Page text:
Happy New Year ...

Last night the locals noisily ushered in the new year, waking us briefly from our slumber, having retired at our usual time.  This morning the world, cloaked in a thick fog, was eerily silent.  Sometime during the night our neighbors had set fire to the huge pile of straw left over from the rice harvest, leaving a pall of smoke lingering in the air and a smoldering mound of ash in the field.

After leaving it to marinade overnight, my wife got up early to put the turkey in the oven.  Unable to sleep in as usual, I too got up early to welcome the new year and was greeted with the fragrant aroma of baking turkey, as Cookie and I prepared to go for a little walk.  The noise of village celebrations is hard on the dogs but on this quiet morning they seem better off than the humans who drank in the new year and who’s heads are still filled with cobwebs.

I know I just wrote yesterday but I nonetheless wanted to start the new year off with a short greeting and a few pictures.  It looks like the spirit house gets first crack at our turkey but I am assured there will be plenty leftover for us mere mortals.  Cookie wanted to send her new year's greeting as well.

Christmas Day in the Rai ...


Yes, Thailand celebrates Santa in all his commercial glory.  To the point that our favorite lunch venue is sold out and we are forced to staying in on this cold and grey winter day.  So much for our going with the flow and not planning things far enough in advance.  The upside is, my wife is preparing a special meal just for the two of us, though I am sure Cookie will get a bite or two.  So there is time today for thought and reflection.

I am not what you would call driven or goal oriented in my pursuit of happiness and the good life.  I do not traverse life’s highways and byways astride an iron rail with relentless determination that takes me from point A to point B without deviation.  Think of me more as raptor soaring through the sky, searching out updrafts to stay airborne with as little effort as possible.  I am already where I want to be, so there is no need to point myself steadfastly in one particular direction.  Maybe just drift a bit higher to broaden my view and expand my horizon.  My style is to take advantage of opportunities that present, not to cling to the past or fear change but I do keep track of the choices I make and the reasons for making them.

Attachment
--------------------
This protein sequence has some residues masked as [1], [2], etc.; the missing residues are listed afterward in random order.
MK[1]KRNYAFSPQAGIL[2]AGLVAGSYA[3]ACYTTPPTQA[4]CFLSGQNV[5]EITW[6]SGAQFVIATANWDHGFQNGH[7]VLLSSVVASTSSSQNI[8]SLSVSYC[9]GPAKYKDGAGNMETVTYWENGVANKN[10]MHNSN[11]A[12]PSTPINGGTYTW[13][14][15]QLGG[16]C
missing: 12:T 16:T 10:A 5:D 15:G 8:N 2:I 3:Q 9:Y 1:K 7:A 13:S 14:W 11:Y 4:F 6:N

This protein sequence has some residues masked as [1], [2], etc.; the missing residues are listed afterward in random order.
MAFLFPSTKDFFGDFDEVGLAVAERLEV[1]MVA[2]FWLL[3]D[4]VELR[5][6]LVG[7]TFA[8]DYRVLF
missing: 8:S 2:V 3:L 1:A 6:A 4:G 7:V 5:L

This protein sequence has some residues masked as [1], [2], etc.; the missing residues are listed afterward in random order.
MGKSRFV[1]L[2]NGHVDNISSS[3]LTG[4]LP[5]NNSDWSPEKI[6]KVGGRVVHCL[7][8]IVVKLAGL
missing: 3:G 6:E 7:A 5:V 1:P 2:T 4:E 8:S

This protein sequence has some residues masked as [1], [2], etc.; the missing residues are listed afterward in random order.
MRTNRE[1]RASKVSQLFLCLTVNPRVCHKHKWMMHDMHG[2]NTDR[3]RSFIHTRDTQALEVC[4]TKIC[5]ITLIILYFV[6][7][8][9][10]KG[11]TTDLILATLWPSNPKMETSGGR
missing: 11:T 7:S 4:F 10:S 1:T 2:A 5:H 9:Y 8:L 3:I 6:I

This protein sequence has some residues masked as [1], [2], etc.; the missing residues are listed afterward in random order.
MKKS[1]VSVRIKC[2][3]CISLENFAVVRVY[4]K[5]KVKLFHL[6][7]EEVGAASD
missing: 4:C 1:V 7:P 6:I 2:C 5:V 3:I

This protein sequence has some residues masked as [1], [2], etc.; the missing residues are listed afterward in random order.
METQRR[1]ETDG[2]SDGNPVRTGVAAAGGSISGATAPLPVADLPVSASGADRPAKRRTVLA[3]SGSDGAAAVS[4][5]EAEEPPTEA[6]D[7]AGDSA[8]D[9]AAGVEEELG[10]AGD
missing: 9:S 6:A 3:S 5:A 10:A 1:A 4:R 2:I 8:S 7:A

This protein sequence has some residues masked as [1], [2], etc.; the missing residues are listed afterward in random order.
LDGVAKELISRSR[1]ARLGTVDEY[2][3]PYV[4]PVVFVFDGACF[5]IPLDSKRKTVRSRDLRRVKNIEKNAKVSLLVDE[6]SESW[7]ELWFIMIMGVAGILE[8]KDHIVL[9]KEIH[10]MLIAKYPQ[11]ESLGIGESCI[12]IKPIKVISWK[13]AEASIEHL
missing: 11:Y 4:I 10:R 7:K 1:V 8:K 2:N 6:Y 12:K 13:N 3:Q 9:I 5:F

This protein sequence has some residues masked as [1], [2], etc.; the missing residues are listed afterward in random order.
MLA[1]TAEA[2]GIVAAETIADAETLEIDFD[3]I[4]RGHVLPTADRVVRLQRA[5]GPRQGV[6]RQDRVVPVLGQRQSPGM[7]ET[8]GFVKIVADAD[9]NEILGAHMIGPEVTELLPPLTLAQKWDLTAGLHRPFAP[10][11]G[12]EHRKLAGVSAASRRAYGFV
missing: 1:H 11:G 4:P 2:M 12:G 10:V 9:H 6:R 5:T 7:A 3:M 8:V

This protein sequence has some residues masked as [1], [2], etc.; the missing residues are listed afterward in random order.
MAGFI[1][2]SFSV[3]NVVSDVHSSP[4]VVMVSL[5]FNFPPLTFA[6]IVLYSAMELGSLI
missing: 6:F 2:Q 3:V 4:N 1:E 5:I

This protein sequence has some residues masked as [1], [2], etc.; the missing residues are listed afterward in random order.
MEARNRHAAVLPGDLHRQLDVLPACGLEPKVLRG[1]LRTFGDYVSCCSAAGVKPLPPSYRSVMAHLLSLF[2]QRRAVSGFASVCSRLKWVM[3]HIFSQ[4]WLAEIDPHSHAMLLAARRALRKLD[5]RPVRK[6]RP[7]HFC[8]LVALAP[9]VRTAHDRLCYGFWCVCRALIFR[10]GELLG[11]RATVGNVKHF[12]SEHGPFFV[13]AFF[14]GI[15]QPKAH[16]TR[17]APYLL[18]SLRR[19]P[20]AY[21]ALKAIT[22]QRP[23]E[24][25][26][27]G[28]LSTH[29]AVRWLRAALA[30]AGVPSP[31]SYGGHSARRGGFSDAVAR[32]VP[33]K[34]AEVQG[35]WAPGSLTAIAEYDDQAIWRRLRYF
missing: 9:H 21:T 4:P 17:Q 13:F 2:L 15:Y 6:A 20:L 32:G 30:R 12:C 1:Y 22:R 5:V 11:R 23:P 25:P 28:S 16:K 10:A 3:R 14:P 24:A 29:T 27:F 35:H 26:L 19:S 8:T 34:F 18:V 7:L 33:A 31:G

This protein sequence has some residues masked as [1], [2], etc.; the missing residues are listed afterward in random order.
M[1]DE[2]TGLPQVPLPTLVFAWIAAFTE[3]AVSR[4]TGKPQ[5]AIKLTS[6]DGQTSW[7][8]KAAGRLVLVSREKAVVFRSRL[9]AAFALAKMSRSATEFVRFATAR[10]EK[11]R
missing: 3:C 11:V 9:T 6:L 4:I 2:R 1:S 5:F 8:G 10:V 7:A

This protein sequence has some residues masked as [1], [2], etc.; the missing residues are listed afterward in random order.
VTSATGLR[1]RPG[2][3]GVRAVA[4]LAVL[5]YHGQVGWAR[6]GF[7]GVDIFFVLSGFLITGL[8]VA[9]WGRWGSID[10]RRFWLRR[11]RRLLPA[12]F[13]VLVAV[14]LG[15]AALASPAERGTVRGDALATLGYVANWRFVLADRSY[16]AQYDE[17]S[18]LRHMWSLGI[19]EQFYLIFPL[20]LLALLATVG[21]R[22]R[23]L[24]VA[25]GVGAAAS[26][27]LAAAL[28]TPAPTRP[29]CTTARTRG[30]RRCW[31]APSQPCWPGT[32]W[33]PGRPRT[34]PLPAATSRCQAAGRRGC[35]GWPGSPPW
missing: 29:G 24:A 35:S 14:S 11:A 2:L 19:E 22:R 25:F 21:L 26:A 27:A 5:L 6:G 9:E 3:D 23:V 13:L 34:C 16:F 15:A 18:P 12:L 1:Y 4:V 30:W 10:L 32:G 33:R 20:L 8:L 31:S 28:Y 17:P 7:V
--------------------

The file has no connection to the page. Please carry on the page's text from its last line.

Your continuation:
This is the time of year when we think back on what has transpired over the last year and prepare to turn the page and start anew.  I have turned, or had turned for me, many pages during this last year and no doubt will turn many more in the year ahead.  I have turned the page on the hash, the expat club, the potluck, early mornings at the coffee shop, group motorcycle rides and surely a few other things that don’t spring to mind at the moment.  For now we have an ever expanding circle of friends though some have wondered off along the way, perhaps having found more satisfaction elsewhere.  I have focused more on my own fitness, the happiness of my family and doing things I enjoy.

There have been those who found it difficult to understand, that Village Farang for me, was like a character in a play of my own imagining.  He was distinct and different from me in important ways. Over time those differences that existed early on, have all but disappeared as the two melded into one.  Village Farang has taken me on a journey of discovery through writing.  Some may write what they know, paraphrase others, or journal events with facts and figures.  When I write, really write, it becomes a journey of discovery for me.  Occasionally I know exactly what I am going to say before I begin writing and those are often the occasions when I don’t bother.  Really what is the point if it is already clear and I have worked through everything in my head before I start.

I am often surprised by what VF writes and he has taught me a lot about life and about myself.  With wonder I try to imagine where the words come from and how a turn of phrase found its way on to the page.  At times I didn’t know I knew certain things until I read them on the page in front of me, written in a way that is VF’s alone.  At first VF was an alter ego freed by anonymity to express himself with abandon.  As the gap between VF and myself narrowed, I began to guard my own identity less closely.  There was a gradual coming out as it were, to the point that many now know my face, especially here in the Rai.  In the interest of cyber security certain things are never divulged but I am no longer reluctant to be known as Village Farang, online or in person.